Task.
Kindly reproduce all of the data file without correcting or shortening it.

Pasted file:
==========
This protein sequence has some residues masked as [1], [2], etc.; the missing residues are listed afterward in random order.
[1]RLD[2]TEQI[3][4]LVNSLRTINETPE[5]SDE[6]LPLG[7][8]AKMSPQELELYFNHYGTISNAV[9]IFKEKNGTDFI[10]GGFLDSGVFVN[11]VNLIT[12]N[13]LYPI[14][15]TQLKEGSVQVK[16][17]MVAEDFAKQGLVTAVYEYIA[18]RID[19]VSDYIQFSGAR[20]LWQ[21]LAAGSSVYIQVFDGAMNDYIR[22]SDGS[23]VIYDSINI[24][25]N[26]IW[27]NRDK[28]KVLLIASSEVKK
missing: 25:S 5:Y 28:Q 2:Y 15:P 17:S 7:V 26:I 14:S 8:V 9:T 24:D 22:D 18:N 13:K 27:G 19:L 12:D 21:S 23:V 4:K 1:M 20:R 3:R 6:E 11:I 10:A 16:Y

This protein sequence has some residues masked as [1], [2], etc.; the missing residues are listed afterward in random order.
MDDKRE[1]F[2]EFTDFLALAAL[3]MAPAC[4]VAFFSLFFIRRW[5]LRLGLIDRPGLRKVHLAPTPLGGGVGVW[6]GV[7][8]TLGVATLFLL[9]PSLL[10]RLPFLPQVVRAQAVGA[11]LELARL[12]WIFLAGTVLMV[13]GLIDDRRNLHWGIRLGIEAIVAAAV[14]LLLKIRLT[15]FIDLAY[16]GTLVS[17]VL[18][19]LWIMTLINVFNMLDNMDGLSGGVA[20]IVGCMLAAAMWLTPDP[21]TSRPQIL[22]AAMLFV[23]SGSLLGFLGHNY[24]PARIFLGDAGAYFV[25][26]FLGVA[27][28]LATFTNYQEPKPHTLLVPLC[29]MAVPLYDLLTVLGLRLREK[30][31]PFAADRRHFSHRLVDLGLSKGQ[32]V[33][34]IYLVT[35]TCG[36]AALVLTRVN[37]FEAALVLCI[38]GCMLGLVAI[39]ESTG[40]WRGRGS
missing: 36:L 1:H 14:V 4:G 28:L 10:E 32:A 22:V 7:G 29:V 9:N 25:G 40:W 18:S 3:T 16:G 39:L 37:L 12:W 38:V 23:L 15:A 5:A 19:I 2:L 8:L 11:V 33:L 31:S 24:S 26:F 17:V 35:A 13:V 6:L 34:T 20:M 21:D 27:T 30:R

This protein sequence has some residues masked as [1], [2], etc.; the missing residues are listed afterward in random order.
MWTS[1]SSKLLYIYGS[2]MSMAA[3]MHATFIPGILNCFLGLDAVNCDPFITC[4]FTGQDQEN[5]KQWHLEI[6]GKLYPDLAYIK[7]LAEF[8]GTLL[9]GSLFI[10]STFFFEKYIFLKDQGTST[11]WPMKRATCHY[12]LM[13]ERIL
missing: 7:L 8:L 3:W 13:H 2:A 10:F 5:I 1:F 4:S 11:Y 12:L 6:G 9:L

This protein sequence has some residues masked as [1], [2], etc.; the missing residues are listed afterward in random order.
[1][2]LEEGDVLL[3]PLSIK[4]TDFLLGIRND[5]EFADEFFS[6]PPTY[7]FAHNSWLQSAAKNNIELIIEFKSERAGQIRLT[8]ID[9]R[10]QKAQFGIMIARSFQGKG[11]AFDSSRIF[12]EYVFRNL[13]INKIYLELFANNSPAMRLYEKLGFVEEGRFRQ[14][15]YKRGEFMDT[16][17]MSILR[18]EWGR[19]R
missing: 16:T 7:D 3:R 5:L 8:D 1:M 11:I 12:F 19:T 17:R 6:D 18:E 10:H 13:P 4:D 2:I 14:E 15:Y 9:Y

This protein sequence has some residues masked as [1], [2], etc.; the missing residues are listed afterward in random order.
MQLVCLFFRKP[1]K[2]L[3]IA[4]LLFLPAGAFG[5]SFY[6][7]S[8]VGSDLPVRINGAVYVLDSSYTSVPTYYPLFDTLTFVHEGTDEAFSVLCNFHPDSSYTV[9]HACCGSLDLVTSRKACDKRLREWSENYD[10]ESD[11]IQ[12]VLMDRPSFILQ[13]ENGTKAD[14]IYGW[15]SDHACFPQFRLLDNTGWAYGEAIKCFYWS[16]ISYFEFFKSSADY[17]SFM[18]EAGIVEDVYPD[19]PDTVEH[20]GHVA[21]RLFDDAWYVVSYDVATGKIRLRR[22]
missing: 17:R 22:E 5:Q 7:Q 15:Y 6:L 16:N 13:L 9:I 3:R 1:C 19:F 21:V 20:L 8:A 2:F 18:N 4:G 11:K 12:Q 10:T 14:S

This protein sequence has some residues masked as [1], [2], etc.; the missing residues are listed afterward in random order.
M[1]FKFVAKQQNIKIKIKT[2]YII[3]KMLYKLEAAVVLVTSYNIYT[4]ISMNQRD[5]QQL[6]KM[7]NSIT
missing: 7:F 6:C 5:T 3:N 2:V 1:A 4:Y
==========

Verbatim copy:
This protein sequence has some residues masked as [1], [2], etc.; the missing residues are listed afterward in random order.
[1]RLD[2]TEQI[3][4]LVNSLRTINETPE[5]SDE[6]LPLG[7][8]AKMSPQELELYFNHYGTISNAV[9]IFKEKNGTDFI[10]GGFLDSGVFVN[11]VNLIT[12]N[13]LYPI[14][15]TQLKEGSVQVK[16][17]MVAEDFAKQGLVTAVYEYIA[18]RID[19]VSDYIQFSGAR[20]LWQ[21]LAAGSSVYIQVFDGAMNDYIR[22]SDGS[23]VIYDSINI[24][25]N[26]IW[27]NRDK[28]KVLLIASSEVKK
missing: 25:S 5:Y 28:Q 2:Y 15:P 17:S 7:V 26:I 14:S 8:V 9:T 24:D 22:D 18:N 13:K 27:G 19:L 12:D 21:S 23:V 4:K 1:M 20:R 3:R 6:E 11:I 10:A 16:Y

This protein sequence has some residues masked as [1], [2], etc.; the missing residues are listed afterward in random order.
MDDKRE[1]F[2]EFTDFLALAAL[3]MAPAC[4]VAFFSLFFIRRW[5]LRLGLIDRPGLRKVHLAPTPLGGGVGVW[6]GV[7][8]TLGVATLFLL[9]PSLL[10]RLPFLPQVVRAQAVGA[11]LELARL[12]WIFLAGTVLMV[13]GLIDDRRNLHWGIRLGIEAIVAAAV[14]LLLKIRLT[15]FIDLAY[16]GTLVS[17]VL[18][19]LWIMTLINVFNMLDNMDGLSGGVA[20]IVGCMLAAAMWLTPDP[21]TSRPQIL[22]AAMLFV[23]SGSLLGFLGHNY[24]PARIFLGDAGAYFV[25][26]FLGVA[27][28]LATFTNYQEPKPHTLLVPLC[29]MAVPLYDLLTVLGLRLREK[30][31]PFAADRRHFSHRLVDLGLSKGQ[32]V[33][34]IYLVT[35]TCG[36]AALVLTRVN[37]FEAALVLCI[38]GCMLGLVAI[39]ESTG[40]WRGRGS
missing: 36:L 1:H 14:V 4:G 28:L 10:E 32:A 22:V 7:G 29:V 9:N 25:G 40:W 18:S 3:T 16:G 39:L 37:L 12:W 38:V 23:L 15:A 5:A 19:I 2:L 8:L 11:V 33:L 31:S 24:S 26:F 17:V 35:A 13:V 6:L 34:T 20:M 21:D 27:T 30:R

This protein sequence has some residues masked as [1], [2], etc.; the missing residues are listed afterward in random order.
MWTS[1]SSKLLYIYGS[2]MSMAA[3]MHATFIPGILNCFLGLDAVNCDPFITC[4]FTGQDQEN[5]KQWHLEI[6]GKLYPDLAYIK[7]LAEF[8]GTLL[9]GSLFI[10]STFFFEKYIFLKDQGTST[11]WPMKRATCHY[12]LM[13]ERIL
missing: 7:L 8:L 3:W 13:H 2:A 10:F 5:I 1:F 4:S 11:Y 12:L 6:G 9:L

This protein sequence has some residues masked as [1], [2], etc.; the missing residues are listed afterward in random order.
[1][2]LEEGDVLL[3]PLSIK[4]TDFLLGIRND[5]EFADEFFS[6]PPTY[7]FAHNSWLQSAAKNNIELIIEFKSERAGQIRLT[8]ID[9]R[10]QKAQFGIMIARSFQGKG[11]AFDSSRIF[12]EYVFRNL[13]INKIYLELFANNSPAMRLYEKLGFVEEGRFRQ[14][15]YKRGEFMDT[16][17]MSILR[18]EWGR[19]R
missing: 16:T 7:D 3:R 5:L 8:D 1:M 11:I 12:F 19:T 17:R 6:D 18:E 10:H 13:P 4:D 2:I 14:E 15:Y 9:Y

This protein sequence has some residues masked as [1], [2], etc.; the missing residues are listed afterward in random order.
MQLVCLFFRKP[1]K[2]L[3]IA[4]LLFLPAGAFG[5]SFY[6][7]S[8]VGSDLPVRINGAVYVLDSSYTSVPTYYPLFDTLTFVHEGTDEAFSVLCNFHPDSSYTV[9]HACCGSLDLVTSRKACDKRLREWSENYD[10]ESD[11]IQ[12]VLMDRPSFILQ[13]ENGTKAD[14]IYGW[15]SDHACFPQFRLLDNTGWAYGEAIKCFYWS[16]ISYFEFFKSSADY[17]SFM[18]EAGIVEDVYPD[19]PDTVEH[20]GHVA[21]RLFDDAWYVVSYDVATGKIRLRR[22]
missing: 17:R 22:E 5:Q 7:Q 15:Y 6:L 16:N 13:L 9:I 3:R 1:C 19:F 21:V 20:L 8:A 2:F 18:N 4:G 11:K 12:Q 10:T 14:S

This protein sequence has some residues masked as [1], [2], etc.; the missing residues are listed afterward in random order.
M[1]FKFVAKQQNIKIKIKT[2]YII[3]KMLYKLEAAVVLVTSYNIYT[4]ISMNQRD[5]QQL[6]KM[7]NSIT
missing: 7:F 6:C 5:T 3:N 2:V 1:A 4:Y